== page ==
I agree with you guys, IP banning is not very effective. However, I did find something that is VERY effective when it comes to spamming!! If you code a security/turing code/number at the bottom of the form for the user to post comments in. If they dont match the security code exactly, the post will never be added. I use this on my client's websites all the time. He was spammed once, several hundred requests. So i simply added this security code to the bottom of the request page, and it stopped right away. This will stop any computer from automating requests, and will slow down manually submitted requests dramasticly. I hope this helps some of you who are being spammed with requests!! Sincerely, Brad Ciszewski

frickaline
October 28, 2005 6:20 AM

rofl ... I just tested countrycheck.com using an anonymous proxy and it failed to detect it. They thought I was really from Manila. Back to the drawing board ....

Cody
March 14, 2006 3:49 PM

I own a web hosting company, I have ip's banned for a certain period of time to deflect a ddos. If an attack is taking place, their ip will be banned if they go above so many connections. It doesn't matter if they have an anonymous ip either, they can use a thousand different ip's and their ip will be blocked for 10 minutes therefore deflecting a ddos attack. Now if you want to block an ip from a server entirely, I do agree it is pointless unless you use software that will not allow a visitor to your website using an anonymous proxy ;)

dr1819
June 9, 2006 11:07 AM

As a networking security consultant, I strongly oppose IP address banning for the reasons mentioned by Adam in his blog: 1. IP addresses are far to easily spoofed. I often demonstrate this to my clients by re-registering and posting new content after being banned and without using a proxy. 2. While detecting and eliminating proxies isn't difficult, it's impossible to detect and elminate a NAT-based firewall, which can be configured to look like anyone. 3. Banning even one IP address can hurt tens, hundreds, even thousands of legitimate users. Banning ranges of IP address is violently agressive, highly injurious to the Internet community as a whole, and should never be a policy of any website catering to large numbers of users. There are alternatives to IP address banning, including content readers. Most users are fairly well-behaved, and troublemakers make up a small percent. It's not a difficult task to install a content reader that compares content from recently banned members with that posted by new members. While it shouldn't be used alone as a criteria for banning, it can help support a decision based upon how well the two match with respect to the general vocabulary used, the grammer, and even the style of writing. The most effective way to keep things civil is to enforce standards with grace, and work with the users, helping those who're wayward to learn more about what's acceptable and what's not. Using buttoms to automate some of the reminders and "lesson's learned" greatly eases this task.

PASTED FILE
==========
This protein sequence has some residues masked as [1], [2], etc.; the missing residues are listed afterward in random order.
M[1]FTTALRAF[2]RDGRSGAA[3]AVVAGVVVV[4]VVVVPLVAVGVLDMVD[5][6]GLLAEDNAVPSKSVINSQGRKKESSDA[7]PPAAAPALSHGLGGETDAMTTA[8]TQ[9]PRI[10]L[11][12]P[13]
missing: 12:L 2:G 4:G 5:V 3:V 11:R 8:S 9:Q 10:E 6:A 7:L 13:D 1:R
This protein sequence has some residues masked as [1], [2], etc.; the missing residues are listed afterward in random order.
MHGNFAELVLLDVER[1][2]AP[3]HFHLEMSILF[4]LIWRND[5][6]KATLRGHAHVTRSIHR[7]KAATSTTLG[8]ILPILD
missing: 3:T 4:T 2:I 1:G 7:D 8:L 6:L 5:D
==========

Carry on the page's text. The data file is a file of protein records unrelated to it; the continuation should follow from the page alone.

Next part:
JT
June 23, 2006 9:18 PM

What I would like to know is if any harm can be done to the internet community if you created a ban list of 0.0.0.0 to 255.255.255.255 on one server. With an allow list for a static IP range from a client server. Provided you included DNS to ISP in the allow range set and vice versa on the other server. This would in affect I think allow for two servers to travel the internet and yet be seen as a local LAN for connect intents. Anyone have thoughts? JT

j.
July 17, 2006 10:53 PM

hi, where can I mask my IP address? I'm banned from a forum and I'd really like to go back :P. I just want to hide my IP address. my e-mail is dilute13@yahoo.com if anybody could help it would make me giddy.